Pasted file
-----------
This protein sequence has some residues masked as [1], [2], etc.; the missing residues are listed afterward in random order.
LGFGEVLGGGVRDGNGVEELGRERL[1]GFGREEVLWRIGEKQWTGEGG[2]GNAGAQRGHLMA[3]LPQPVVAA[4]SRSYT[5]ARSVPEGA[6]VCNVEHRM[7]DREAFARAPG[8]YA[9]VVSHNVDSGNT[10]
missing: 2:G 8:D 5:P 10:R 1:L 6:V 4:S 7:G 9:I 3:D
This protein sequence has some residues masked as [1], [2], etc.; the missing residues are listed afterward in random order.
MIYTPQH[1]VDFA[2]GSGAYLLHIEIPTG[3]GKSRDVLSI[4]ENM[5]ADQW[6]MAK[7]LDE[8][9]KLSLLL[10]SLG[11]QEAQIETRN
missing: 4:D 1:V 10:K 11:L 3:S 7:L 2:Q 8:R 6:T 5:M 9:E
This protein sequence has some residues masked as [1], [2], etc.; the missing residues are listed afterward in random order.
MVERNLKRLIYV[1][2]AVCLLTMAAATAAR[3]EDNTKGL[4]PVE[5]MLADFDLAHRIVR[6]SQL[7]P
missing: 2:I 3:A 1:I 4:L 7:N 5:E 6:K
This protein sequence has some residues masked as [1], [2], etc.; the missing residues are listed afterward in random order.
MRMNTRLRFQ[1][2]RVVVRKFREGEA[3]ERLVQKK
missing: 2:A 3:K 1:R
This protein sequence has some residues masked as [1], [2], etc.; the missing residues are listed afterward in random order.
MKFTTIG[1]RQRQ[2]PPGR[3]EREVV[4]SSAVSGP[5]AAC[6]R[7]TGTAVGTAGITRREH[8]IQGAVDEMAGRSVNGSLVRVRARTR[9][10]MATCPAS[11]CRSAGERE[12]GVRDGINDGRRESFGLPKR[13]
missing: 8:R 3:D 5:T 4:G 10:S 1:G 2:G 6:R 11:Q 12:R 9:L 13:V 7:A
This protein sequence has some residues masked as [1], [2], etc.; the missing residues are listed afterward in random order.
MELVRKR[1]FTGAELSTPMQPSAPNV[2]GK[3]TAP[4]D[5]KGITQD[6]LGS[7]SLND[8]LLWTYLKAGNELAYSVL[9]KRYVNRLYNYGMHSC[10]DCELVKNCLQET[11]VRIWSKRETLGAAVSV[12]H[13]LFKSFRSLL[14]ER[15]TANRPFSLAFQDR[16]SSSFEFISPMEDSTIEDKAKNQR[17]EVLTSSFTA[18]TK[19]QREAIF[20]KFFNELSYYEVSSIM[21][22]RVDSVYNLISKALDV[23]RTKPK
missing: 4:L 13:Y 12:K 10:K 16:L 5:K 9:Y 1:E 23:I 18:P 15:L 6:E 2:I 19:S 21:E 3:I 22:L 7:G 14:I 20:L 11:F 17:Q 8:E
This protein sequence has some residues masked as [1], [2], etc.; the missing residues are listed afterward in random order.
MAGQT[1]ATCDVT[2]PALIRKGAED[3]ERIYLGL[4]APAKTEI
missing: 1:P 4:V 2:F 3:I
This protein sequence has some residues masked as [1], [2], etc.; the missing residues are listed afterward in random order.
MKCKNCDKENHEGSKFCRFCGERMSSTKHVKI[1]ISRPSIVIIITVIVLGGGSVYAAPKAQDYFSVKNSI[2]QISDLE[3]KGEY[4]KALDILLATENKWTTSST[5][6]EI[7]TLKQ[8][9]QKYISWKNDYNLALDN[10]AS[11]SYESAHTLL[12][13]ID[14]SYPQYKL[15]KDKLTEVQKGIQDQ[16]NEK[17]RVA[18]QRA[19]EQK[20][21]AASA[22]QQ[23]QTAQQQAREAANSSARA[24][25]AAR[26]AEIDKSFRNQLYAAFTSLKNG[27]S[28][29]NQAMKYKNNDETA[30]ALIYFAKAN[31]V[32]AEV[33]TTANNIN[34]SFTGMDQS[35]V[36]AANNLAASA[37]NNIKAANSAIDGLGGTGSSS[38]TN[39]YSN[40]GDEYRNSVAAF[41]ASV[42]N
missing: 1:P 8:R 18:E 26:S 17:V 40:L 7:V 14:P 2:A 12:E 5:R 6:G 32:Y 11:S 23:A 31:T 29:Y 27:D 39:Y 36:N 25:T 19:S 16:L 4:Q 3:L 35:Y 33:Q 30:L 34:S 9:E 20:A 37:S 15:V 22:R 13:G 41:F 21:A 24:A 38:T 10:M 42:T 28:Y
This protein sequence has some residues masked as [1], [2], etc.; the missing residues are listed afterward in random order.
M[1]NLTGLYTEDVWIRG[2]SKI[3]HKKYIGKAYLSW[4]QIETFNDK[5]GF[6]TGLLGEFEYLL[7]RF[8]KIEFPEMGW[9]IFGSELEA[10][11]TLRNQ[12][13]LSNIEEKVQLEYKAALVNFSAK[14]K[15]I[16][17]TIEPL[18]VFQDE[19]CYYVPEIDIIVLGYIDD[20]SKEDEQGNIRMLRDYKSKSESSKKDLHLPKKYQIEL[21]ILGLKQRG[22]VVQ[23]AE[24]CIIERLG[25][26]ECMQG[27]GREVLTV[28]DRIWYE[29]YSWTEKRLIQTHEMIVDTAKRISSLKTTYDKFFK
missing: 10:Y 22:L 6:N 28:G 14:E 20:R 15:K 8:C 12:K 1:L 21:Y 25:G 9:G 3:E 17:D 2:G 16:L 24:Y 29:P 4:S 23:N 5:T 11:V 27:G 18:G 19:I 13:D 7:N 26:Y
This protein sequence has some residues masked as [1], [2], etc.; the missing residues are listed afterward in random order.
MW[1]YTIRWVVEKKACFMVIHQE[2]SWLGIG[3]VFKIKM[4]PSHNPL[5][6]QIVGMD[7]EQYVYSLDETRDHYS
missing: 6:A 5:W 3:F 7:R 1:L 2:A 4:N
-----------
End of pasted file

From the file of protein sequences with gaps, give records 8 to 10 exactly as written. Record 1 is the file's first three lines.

This protein sequence has some residues masked as [1], [2], etc.; the missing residues are listed afterward in random order.
MKCKNCDKENHEGSKFCRFCGERMSSTKHVKI[1]ISRPSIVIIITVIVLGGGSVYAAPKAQDYFSVKNSI[2]QISDLE[3]KGEY[4]KALDILLATENKWTTSST[5][6]EI[7]TLKQ[8][9]QKYISWKNDYNLALDN[10]AS[11]SYESAHTLL[12][13]ID[14]SYPQYKL[15]KDKLTEVQKGIQDQ[16]NEK[17]RVA[18]QRA[19]EQK[20][21]AASA[22]QQ[23]QTAQQQAREAANSSARA[24][25]AAR[26]AEIDKSFRNQLYAAFTSLKNG[27]S[28][29]NQAMKYKNNDETA[30]ALIYFAKAN[31]V[32]AEV[33]TTANNIN[34]SFTGMDQS[35]V[36]AANNLAASA[37]NNIKAANSAIDGLGGTGSSS[38]TN[39]YSN[40]GDEYRNSVAAF[41]ASV[42]N
missing: 1:P 8:R 18:E 26:S 17:V 40:L 7:V 14:P 2:A 12:E 5:R 6:G 32:Y 11:S 23:A 31:T 29:Y 27:D 39:Y 36:N 25:T 19:S 16:L 4:Q 3:L 35:Y 33:Q 30:L 34:S 9:E 20:A 37:S 15:V 22:R 13:G 41:F 21:A 24:A 38:T 10:M 42:T 28:Y
This protein sequence has some residues masked as [1], [2], etc.; the missing residues are listed afterward in random order.
M[1]NLTGLYTEDVWIRG[2]SKI[3]HKKYIGKAYLSW[4]QIETFNDK[5]GF[6]TGLLGEFEYLL[7]RF[8]KIEFPEMGW[9]IFGSELEA[10][11]TLRNQ[12][13]LSNIEEKVQLEYKAALVNFSAK[14]K[15]I[16][17]TIEPL[18]VFQDE[19]CYYVPEIDIIVLGYIDD[20]SKEDEQGNIRMLRDYKSKSESSKKDLHLPKKYQIEL[21]ILGLKQRG[22]VVQ[23]AE[24]CIIERLG[25][26]ECMQG[27]GREVLTV[28]DRIWYE[29]YSWTEKRLIQTHEMIVDTAKRISSLKTTYDKFFK
missing: 10:Y 22:L 6:N 28:G 14:E 20:R 15:K 8:C 12:K 1:L 21:Y 25:G 9:G 3:E 17:D 2:G 16:L 24:Y 29:P 4:S 23:N 5:T 11:V 27:G 18:G 19:I 13:D 7:N 26:Y
This protein sequence has some residues masked as [1], [2], etc.; the missing residues are listed afterward in random order.
MW[1]YTIRWVVEKKACFMVIHQE[2]SWLGIG[3]VFKIKM[4]PSHNPL[5][6]QIVGMD[7]EQYVYSLDETRDHYS
missing: 6:A 5:W 3:F 7:R 1:L 2:A 4:N